Dir.: Amma Asante
Cast: Gugu Mbatha-Raw, Tom Wilkinson, Emma Watson, Sarah Gadon, Miranda Richardson, Sam Reid
UK 2013, 104 min. Historical Drama
Based loosely on the life of Dido Elisabeth Belle (Gugu Mbatha-Raw), the illegitimate daughter of an English Naval Admiral and a black slave, who grew up in Kenwood, London with her uncle Lord Mansfield (Tom Wilkinson), then the Lord Chief Justice, BELLE has more than its fair share of conflicts and confrontations. Apart from the permanent struggles of the title heroine to adjust as a bi-racial woman in an overwhelming male-dominated racist society (less than one third of the black population in London were free, slavery was only abolished in 1833), her status in the household was ambiguous to say the least. Whilst her relationship with her cousin Elisabeth (Sarah Gadon) is that of personal equality, this stops when the outside world arrives at Kenwood: Belle is closeted away till after dinner when the “informal” part of the evening begins. And when Elisabeth is introduced to London Society to find a suitable husband, Belle is kept away – even though her inheritance from her father will change even that in the end. And, to cap it all, there is a great judicial case to be decided: Lord Mansfield had to rule in the case of the “Zong”, a slavery ship, whose owners wanted compensation from the insurance company for dead slaves who were killed because they were too sick to work, due to lack of water. Meanwhile, Belle has fallen in love with the young vicar’s son John Davinier (Sam Reid), who is a radical opponent of slavery and has fallen out with Lord Mansfield, his ex-employer, over the issue of abolition.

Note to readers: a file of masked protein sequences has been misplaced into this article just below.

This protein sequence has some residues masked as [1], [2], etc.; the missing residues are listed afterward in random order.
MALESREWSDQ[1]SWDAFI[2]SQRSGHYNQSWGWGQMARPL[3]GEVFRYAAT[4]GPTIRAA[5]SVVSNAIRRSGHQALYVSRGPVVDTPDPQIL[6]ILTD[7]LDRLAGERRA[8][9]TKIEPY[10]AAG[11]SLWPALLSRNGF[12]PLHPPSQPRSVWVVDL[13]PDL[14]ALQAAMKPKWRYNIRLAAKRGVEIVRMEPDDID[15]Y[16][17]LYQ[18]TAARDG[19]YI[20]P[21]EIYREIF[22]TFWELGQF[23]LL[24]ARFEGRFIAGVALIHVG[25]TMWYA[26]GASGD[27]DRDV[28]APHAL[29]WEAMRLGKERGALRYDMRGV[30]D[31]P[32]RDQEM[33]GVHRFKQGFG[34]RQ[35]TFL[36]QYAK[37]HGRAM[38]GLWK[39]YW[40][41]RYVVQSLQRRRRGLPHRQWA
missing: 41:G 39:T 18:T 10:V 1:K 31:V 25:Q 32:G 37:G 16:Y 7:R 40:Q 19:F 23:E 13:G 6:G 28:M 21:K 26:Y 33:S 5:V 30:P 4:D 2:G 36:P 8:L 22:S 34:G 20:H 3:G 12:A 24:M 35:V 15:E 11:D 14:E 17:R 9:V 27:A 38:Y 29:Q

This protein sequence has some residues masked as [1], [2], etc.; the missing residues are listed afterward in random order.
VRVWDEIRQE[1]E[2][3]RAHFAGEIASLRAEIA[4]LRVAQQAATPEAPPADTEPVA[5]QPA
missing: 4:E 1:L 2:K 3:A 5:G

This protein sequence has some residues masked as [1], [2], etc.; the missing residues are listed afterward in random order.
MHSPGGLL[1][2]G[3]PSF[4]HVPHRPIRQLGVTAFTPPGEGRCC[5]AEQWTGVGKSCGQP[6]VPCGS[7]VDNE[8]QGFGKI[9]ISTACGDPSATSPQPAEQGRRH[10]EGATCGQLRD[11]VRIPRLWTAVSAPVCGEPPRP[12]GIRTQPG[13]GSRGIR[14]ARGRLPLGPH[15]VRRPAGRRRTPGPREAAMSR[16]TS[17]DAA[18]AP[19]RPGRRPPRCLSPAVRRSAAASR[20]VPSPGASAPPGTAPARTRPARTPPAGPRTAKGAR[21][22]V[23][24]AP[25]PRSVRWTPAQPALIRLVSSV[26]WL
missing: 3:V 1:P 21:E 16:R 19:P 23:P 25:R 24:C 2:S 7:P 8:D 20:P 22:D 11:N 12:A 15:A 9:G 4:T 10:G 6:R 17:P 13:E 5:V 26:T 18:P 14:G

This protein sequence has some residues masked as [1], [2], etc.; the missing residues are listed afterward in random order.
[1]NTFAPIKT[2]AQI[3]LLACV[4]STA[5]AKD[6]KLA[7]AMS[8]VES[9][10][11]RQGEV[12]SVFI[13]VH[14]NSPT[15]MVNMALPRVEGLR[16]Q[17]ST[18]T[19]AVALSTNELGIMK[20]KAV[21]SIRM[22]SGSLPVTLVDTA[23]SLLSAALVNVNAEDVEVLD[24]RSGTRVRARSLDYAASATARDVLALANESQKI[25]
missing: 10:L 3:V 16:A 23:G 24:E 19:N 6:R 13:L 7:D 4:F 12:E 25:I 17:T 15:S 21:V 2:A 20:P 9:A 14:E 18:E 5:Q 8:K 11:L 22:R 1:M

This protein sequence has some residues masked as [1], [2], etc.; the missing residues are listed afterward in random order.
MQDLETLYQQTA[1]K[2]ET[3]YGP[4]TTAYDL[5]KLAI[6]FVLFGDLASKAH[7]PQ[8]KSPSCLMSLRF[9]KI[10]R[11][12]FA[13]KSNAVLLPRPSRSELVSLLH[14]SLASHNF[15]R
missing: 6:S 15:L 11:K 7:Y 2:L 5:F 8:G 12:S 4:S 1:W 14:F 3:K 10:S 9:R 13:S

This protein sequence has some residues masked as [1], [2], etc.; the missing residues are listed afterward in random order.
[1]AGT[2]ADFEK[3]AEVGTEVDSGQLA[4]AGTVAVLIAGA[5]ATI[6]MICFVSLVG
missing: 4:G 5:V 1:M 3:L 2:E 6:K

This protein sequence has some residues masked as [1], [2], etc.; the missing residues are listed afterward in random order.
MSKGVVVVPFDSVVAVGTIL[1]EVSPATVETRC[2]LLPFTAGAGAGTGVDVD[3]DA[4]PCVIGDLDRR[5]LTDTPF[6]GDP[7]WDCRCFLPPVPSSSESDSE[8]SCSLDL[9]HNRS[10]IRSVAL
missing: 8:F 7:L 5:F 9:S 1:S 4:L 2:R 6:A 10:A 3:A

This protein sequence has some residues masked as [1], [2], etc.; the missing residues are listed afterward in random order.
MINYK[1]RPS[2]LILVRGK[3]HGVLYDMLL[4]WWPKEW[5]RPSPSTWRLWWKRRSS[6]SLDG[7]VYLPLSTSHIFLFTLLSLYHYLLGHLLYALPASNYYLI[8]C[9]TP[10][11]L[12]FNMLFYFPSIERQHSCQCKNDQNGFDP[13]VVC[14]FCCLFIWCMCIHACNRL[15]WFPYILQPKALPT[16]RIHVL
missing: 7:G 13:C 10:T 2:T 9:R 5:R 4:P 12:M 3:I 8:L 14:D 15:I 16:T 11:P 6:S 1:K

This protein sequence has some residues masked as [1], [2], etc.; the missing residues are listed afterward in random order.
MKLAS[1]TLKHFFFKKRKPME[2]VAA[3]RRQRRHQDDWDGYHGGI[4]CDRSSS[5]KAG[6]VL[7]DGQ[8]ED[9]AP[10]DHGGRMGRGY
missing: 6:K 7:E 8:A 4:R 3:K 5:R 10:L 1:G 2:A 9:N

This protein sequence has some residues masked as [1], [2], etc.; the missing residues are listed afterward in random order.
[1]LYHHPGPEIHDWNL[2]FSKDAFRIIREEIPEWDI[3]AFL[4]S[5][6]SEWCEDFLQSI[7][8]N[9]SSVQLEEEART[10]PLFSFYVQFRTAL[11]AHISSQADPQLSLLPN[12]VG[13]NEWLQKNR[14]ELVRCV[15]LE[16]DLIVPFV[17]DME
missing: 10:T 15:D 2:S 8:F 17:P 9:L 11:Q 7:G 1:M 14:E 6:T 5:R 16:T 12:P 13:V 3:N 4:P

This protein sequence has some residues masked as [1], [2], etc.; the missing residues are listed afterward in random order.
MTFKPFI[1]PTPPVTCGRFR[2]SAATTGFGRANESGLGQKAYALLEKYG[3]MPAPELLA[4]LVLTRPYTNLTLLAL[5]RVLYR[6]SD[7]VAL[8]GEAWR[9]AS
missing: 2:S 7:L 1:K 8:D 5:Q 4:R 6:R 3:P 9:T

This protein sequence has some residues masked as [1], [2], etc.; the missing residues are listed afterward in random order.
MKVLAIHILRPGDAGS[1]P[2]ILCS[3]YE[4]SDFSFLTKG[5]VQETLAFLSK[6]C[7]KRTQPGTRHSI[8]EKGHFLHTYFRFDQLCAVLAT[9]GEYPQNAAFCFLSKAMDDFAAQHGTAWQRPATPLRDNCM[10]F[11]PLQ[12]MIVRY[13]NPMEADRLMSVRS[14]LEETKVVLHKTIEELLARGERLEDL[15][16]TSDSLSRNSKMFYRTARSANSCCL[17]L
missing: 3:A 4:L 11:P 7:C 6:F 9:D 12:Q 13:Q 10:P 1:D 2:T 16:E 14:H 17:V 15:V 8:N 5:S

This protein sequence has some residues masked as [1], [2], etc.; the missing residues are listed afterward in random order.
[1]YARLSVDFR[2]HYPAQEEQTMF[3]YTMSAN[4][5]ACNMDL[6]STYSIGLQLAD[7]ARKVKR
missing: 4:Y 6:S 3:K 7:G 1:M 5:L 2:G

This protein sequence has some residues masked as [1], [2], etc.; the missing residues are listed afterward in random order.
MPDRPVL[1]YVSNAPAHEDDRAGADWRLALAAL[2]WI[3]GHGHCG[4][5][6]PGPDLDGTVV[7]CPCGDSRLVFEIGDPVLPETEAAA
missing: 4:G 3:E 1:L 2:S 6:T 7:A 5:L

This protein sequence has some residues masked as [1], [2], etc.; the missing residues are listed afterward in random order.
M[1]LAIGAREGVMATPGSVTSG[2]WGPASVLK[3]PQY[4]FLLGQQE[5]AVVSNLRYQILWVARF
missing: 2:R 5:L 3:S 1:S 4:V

There are so many fine supporting performances, particularly that of Emma Watson as Lady Mansfield, and Miranda Richardson, whose Lady Ashford is so eager that her son Oliver should marry a rich woman, that she is even prepared to overlook Belle’s ethnicity. Why then is the end product so underwhelming? Well, first there is the formulaic structure of the narrative, which leaves little to the imagination. The solemn deliverance of speeches does not help either – the turbulent political landscape in England in question during the film covers mostly 1778-1793 and deserves vivid images, not mildly heated intellectual duels. And perhaps we have all seen enough of upper-class splendour, the rigidity of their lives and their repressed emotions – the BBC has the monopoly here. BELLE was inspired by a portrait painting of Dido Elisabeth Belle and Lady Elisabeth Murray, most certainly created by Zoffany, portrayer of royalty, in 1779. One can say, that the technical perfection, but also the lack of originality and the beautiful superficiality has found its way into the film. Covering so much turmoil, it still remains a resolutely limp and tepid drama. AS
BELLE IS ON GENERAL RELEASE FROM 13 JUNE 2014 | from 24 October on DVD